2.: If the core portfolio grew enough in my eyes: Change to “Maximum midcap”

    Or do you mean that you build a core portfolio by either using value averaging OR maximum midcap? Or both at once?

    I’d really appreciate if you could answer me that.

    All the best from Cologne, Germany


  32. Dax Beal
    Posted October 8, 2015 at 11:58 am | Permalink

    Hi Jason,

    I recently purchased both of your books, The Neatest Little Guide to Stock Market Investing, and The 3% Signal. I read both of them in only four days, and absolutely love them! I plan to recommend them to many of my friends and family. I do however have a couple of questions.

    In The 3% Signal you state that “…the quarterly schedule is just right,” and that “…frequencies higher than quarterly ones increase activity without increasing performance.” I am wondering why this is? On the surface it would seem that since the plan strives to sell when prices are high, and buy when prices are low, that the more opportunities one gives the plan to accomplish this the more successful the plan will be.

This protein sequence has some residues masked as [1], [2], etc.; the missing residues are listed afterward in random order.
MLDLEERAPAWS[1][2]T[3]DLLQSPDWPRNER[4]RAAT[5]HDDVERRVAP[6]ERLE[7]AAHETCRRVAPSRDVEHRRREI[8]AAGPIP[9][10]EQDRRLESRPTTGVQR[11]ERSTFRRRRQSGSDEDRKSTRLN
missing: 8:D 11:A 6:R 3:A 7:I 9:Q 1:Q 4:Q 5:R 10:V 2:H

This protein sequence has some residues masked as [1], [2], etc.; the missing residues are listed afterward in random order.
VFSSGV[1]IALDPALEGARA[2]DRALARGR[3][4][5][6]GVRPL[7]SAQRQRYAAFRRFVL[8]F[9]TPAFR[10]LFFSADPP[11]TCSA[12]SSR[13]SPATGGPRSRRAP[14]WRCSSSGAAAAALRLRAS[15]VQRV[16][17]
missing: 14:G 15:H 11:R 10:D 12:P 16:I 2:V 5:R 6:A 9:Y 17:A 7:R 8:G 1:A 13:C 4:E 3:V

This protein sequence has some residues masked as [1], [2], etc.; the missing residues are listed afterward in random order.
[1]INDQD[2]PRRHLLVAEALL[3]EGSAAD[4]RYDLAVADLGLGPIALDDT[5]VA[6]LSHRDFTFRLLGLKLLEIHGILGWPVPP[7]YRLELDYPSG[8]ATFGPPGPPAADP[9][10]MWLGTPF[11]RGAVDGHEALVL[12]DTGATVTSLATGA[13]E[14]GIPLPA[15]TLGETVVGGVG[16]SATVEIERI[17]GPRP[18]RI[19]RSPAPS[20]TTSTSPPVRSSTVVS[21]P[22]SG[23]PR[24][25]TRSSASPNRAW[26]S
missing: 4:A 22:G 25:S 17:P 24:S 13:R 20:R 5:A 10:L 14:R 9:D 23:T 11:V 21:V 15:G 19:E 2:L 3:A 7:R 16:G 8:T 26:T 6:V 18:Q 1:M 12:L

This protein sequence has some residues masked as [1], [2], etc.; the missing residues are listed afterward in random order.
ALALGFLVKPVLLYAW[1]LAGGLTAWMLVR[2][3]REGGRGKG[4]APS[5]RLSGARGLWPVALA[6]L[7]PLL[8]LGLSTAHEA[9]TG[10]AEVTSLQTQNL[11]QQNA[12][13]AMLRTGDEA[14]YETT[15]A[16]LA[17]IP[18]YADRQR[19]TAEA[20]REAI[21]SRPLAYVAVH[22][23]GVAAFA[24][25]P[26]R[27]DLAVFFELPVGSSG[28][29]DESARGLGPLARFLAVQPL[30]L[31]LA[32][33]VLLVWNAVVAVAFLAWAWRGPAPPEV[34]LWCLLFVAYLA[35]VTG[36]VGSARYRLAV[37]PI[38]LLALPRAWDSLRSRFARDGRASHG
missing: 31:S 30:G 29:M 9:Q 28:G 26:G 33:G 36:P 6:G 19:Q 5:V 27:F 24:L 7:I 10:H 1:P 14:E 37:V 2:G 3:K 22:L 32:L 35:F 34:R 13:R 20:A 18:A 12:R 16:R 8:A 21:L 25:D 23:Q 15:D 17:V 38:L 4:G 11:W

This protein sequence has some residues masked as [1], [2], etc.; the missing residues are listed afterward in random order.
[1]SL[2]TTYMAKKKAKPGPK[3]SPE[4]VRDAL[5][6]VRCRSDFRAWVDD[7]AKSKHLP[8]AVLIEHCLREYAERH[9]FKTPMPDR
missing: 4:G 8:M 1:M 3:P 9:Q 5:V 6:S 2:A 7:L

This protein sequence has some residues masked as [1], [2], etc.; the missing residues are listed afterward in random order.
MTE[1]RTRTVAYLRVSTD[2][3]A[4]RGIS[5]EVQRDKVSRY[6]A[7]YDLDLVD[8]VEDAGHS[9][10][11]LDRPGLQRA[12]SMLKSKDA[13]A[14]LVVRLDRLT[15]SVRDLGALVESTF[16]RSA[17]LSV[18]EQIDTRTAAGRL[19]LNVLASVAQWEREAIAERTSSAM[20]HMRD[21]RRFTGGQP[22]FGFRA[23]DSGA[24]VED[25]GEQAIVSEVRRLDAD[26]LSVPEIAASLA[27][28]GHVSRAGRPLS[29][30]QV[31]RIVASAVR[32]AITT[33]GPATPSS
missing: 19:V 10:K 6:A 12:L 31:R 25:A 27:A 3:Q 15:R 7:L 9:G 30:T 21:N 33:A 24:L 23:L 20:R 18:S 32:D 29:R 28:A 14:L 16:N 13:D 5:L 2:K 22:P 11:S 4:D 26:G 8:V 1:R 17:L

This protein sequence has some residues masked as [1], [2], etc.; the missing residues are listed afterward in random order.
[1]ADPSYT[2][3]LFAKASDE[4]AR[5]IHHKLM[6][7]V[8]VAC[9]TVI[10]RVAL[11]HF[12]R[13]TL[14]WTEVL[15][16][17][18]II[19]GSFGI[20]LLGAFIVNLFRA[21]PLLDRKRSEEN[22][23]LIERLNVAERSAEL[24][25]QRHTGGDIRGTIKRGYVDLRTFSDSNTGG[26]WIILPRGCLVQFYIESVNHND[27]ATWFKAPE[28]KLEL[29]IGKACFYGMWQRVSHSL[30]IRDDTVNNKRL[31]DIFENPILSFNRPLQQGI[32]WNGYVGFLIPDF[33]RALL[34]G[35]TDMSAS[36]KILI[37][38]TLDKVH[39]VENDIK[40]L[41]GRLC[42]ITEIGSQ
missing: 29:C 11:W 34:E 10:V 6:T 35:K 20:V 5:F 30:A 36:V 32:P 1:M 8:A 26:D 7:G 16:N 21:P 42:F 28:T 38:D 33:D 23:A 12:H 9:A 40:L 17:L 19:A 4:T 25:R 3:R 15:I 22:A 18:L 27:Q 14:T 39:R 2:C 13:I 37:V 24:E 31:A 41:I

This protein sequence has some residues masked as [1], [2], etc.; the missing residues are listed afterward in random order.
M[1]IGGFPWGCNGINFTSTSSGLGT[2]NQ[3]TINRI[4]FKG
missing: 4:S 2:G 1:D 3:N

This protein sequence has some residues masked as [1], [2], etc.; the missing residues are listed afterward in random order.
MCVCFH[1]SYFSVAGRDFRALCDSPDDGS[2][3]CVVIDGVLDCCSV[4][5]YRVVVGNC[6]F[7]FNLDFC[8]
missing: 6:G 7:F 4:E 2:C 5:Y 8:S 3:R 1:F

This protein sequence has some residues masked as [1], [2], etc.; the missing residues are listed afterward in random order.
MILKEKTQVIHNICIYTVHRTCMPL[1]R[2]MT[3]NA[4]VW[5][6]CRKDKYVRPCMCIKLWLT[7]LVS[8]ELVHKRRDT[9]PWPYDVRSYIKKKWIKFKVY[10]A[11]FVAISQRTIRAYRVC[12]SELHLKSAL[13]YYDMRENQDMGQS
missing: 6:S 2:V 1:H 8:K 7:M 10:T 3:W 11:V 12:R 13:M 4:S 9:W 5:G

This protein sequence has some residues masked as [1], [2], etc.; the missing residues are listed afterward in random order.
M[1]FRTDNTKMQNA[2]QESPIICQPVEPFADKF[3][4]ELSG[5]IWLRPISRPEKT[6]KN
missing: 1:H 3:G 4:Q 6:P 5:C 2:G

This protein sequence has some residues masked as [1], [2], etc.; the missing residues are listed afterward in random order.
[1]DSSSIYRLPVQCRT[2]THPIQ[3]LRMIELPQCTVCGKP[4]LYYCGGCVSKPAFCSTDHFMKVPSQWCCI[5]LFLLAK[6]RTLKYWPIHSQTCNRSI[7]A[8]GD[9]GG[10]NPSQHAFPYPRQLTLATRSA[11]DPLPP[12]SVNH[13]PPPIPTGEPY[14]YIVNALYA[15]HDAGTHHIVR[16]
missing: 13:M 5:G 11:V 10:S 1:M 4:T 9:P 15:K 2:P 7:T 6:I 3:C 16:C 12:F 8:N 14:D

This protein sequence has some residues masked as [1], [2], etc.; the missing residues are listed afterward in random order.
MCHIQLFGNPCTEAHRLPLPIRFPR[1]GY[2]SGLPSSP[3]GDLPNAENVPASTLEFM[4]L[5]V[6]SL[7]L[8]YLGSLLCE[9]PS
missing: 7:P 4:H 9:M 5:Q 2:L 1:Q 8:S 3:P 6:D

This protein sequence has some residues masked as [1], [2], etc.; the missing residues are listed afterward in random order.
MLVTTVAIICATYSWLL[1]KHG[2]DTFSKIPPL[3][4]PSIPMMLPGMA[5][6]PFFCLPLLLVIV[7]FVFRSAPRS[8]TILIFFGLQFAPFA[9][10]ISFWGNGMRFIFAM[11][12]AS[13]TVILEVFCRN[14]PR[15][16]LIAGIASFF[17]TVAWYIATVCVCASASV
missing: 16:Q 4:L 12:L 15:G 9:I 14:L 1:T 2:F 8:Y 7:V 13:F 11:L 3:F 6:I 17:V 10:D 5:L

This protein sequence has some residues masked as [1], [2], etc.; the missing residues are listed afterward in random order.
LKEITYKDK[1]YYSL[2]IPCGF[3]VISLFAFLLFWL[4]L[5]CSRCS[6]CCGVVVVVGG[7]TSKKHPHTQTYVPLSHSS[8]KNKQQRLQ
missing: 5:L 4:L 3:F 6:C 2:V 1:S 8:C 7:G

Secondly, in The Neatest Little Guide to Stock Market Investing, you explained how leveraging the MidCap 400 index through MVV can be a great investment tool. My question is how would you adjust 3Sig to work with an index such as this that provides for higher returns? It would seem that instead of using a 3% quarterly target you’d want something greater, but I am unsure what would be ideal. What would you suggest?

    Many thanks,


  33. doug kucera
    Posted October 7, 2015 at 1:19 am | Permalink

    Hi Mr. Kelly,

    Just finished and enjoyed THE 3% SIGNAL. I was wondering though if you were familiar with the Robert Lichello’s AUTOMATIC INVESTING METHOD (A.I.M.) for lump sum investing, or his SYNCHROVEST system for periodic investing. Both make investment decisions automatic and invest more dollars as the investment declines in price. I have used both with great success for the last 25 years. Any thoughts?

    Thank you and best regards,
    Doug Kucera

    • Posted October 8, 2015 at 9:50 am | Permalink

      Thank you, Doug.